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Nault slams B.C.'s stand on native self-government

Fri, 05 Jul 2002

OTTAWA - Federal Indian Affairs Minister Robert Nault says treaty talks with British Columbia's First Nations won't get far if the province refuses to acknowledge historic rights.

IN-DEPTH: B.C. Treaty Referendum

The Supreme Court has ruled that native self-government is an inherent right, Nault says, and it can't be delegated by Ottawa or individual provinces. On Wednesday, British Columbia released the results of a mail-in referendum on treaty talks. Premier Gordon Campbell said the results give his government the mandate to enter a "new era" of negotiations with native leaders.

FROM JULY 3, 2002 B.C. treaty vote results favour government

Among other things, the province proposes recognizing First Nations with municipal-style governments only. In other words, sweeping powers like granting citizenship or running a justice system would not be granted.

But for most of B.C.'s aboriginal leaders, the idea of treating their communities as town or cities is unacceptable. On Friday, Nault agreed with them.

"We don't believe that municipal-style type government for First Nations is on," Nault said. "We were down that road many years ago, and it's not been effective, nor will it work." B.C. did not have the authority to hold a referendum on whether to change "legal obligations to First Nations people in this country," according to Nault.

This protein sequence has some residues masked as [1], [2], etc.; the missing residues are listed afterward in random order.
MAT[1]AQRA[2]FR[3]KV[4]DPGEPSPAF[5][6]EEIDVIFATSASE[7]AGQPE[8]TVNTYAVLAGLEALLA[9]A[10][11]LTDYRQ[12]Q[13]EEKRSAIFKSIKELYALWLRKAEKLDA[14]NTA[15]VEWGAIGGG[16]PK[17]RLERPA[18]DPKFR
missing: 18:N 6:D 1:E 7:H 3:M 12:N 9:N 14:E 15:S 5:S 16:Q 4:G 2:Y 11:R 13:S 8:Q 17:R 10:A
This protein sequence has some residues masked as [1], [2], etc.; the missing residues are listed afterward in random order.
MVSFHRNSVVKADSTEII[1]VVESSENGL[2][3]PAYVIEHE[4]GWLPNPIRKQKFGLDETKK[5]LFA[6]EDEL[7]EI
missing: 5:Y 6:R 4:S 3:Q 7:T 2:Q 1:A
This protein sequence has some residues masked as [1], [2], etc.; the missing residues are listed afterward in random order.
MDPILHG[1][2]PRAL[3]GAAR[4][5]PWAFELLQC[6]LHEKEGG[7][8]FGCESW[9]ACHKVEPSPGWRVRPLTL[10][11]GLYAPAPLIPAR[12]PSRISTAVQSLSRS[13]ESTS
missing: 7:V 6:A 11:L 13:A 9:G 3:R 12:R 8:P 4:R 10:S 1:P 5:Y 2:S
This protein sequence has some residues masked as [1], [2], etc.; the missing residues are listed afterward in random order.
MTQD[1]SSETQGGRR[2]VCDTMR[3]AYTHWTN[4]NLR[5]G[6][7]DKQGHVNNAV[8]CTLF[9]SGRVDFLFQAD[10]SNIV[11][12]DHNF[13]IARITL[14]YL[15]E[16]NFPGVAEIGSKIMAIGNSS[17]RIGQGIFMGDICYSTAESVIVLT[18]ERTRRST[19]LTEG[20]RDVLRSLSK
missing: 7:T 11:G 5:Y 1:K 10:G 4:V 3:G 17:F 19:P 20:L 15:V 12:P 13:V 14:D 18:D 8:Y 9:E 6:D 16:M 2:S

Critics have said the referendum estimated to have cost B.C. about $9 million was a waste of time and money. They said the ballot asked a series of loaded questions about emotionally charged issues, and noted that only about one third of the people eligible to vote even bothered to respond. Aboriginal leaders have said they want to resume negotiations. But it's not clear if talks will go ahead now that the provincial government has decided future treaties should be restricted by the results of its referendum.

Copyright 2002 and written by CBC News Online staff


Copyright 2002 Jasen Benwah

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